In addition, the results of all those three studies demonstrated that hypogammaglobulinemia in children might be present with isolated asthma symptoms. The first study reported a 66.6% IgG3 deficiency among recurrent wheezers (5) while the study of Baris et al. reported a 36% HGG rate among children with asthma (4). In accordance with those results, 60.8% of our group had co-morbid HGG. The current study was performed in the pediatric Allergy-Immunology Division of a University Hospital. This may be the reason for the high HGG rates in asthmatic children. Based on those high HGG rates, in children who have insufficient response to the guideline-based asthma treatment plans during the long-term pediatric asthma follow-up, underlying immune deficiency should be considered. There are limited published data in the literature on this subject.

In our study, serum total IgM, IgG, and IgG3 levels were statistically significantly lower in the HGG + asthma group (P = 0.016, P = 0.000, and P = 0.000, respectively) as expected. Atopy was higher in the asthma+HGG group, in contrast to a study performed previously (4), showing that low Ig levels can be detected in a significant proportion of children with asthma, especially in non-atopic cases. It was previously shown that the lower rates of atopy were present in asthmatic children with PID disease (17.9%) with earlier clinical improvement accompanied by the discontinuation of ICS when compared to the children with normal Ig levels (4). However, we have shown that there is no strict association between non-atopy and low Ig level in asthmatic children.

In the study of Baris et al., the patients were classified depending on the presence of HGG (4). However, the results of further immunological evaluation were not reported. Therefore, making a comparison based on the type of immune deficiency is not possible. In our study, the most frequently diagnosed HGG among the asthmatic children with low Igs was THGI (46%), followed by an IgG3 deficiency (32.9%).

In accordance with the results of Baris et al., the addition of appropriate treatment for HGG in children with asthma + HGG resulted in an earlier significant decrease in the daily consumption of ICSs (4). Currently, there are limited published data on HGG as an underlying cause of uncontrolled childhood asthma. Our study underlines the importance of the immunological evaluation in asthmatic children unresponsive to the standard treatment.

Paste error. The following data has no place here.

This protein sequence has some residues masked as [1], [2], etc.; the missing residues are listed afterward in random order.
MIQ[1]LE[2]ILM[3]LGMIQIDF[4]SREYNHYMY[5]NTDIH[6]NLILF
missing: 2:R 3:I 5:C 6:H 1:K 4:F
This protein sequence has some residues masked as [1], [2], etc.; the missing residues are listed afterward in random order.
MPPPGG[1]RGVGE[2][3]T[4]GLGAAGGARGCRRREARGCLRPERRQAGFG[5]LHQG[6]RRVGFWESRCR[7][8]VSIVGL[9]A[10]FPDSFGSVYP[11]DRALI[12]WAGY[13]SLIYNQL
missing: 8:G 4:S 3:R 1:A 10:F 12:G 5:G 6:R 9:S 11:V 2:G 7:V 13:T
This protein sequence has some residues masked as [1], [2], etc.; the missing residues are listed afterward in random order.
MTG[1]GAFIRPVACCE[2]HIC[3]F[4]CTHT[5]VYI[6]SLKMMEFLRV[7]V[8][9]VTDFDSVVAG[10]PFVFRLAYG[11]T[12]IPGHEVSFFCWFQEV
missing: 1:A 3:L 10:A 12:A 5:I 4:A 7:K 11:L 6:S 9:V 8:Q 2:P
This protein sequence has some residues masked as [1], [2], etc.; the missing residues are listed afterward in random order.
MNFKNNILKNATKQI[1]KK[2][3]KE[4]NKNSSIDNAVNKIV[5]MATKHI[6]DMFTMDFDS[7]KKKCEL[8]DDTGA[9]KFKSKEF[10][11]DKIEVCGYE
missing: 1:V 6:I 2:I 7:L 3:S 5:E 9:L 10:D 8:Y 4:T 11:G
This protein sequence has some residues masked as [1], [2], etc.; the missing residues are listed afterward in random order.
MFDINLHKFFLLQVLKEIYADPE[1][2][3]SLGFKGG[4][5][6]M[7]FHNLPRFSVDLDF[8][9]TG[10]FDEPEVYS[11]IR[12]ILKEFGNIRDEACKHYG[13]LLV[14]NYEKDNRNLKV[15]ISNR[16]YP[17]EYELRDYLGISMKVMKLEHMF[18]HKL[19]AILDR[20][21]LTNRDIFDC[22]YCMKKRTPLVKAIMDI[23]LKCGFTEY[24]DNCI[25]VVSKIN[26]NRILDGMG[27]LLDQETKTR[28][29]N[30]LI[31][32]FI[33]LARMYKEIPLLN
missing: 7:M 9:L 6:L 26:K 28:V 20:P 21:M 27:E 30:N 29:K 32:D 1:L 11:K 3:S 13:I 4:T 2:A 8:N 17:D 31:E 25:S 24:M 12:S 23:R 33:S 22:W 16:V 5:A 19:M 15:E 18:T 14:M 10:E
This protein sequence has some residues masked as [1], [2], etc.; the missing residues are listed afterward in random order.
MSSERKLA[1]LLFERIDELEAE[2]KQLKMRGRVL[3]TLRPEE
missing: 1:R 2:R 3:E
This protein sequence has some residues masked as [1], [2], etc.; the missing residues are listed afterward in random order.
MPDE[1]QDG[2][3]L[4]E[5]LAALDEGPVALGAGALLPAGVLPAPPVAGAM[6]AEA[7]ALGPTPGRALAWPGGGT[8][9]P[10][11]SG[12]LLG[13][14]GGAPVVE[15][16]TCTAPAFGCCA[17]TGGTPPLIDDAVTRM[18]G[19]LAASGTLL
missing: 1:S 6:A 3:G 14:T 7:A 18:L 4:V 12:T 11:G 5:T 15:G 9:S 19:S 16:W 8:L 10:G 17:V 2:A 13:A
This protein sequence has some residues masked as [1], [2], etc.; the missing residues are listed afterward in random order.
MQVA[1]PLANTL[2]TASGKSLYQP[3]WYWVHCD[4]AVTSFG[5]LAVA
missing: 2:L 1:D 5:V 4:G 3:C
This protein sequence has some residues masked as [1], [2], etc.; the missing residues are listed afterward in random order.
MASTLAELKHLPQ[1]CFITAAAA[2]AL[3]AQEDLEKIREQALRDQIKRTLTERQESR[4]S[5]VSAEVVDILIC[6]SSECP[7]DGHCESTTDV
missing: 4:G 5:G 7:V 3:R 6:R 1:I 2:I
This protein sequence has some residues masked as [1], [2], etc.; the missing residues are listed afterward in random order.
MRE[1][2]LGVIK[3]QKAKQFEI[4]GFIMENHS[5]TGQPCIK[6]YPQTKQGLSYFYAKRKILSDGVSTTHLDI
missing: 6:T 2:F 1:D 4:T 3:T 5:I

It is well known that the symptoms of children with only asthma improve by age, especially in those with non-atopic disease (3, 4). One of the limitations of the study was that it was not possible to include a control group of children with asthma + HGG without treatment for HGG due to ethical issues. The diagnosis of any HGG in children prompts an appropriate treatment in order to prevent the long-term irreversible changes in airways such as bronchiectasis (20, 21). In addition, another limitation was that an additional control group of asthmatic children who were responsive to the standard treatment was not included and could not be compared as generally, further immunological tests are not a necessity for responsive children, and they are not a routine investigation in our department.

In conclusion, the current study demonstrated that the majority of asthmatic children who continue to have symptoms despite appropriate guideline-based treatment might have a co-morbid immunological abnormality. The treatment of co-morbid hypogammaglobulinemia improves asthma control and enables the reduction of ICS doses in those children. These results underline the necessity of immunological evaluations in uncontrolled childhood asthma in order to prevent the long-term side effects of high-dose ICS, and to prevent the frequency and severity of asthma symptoms, and iii) decrease the morbidity and improve the quality of life.

Footnotes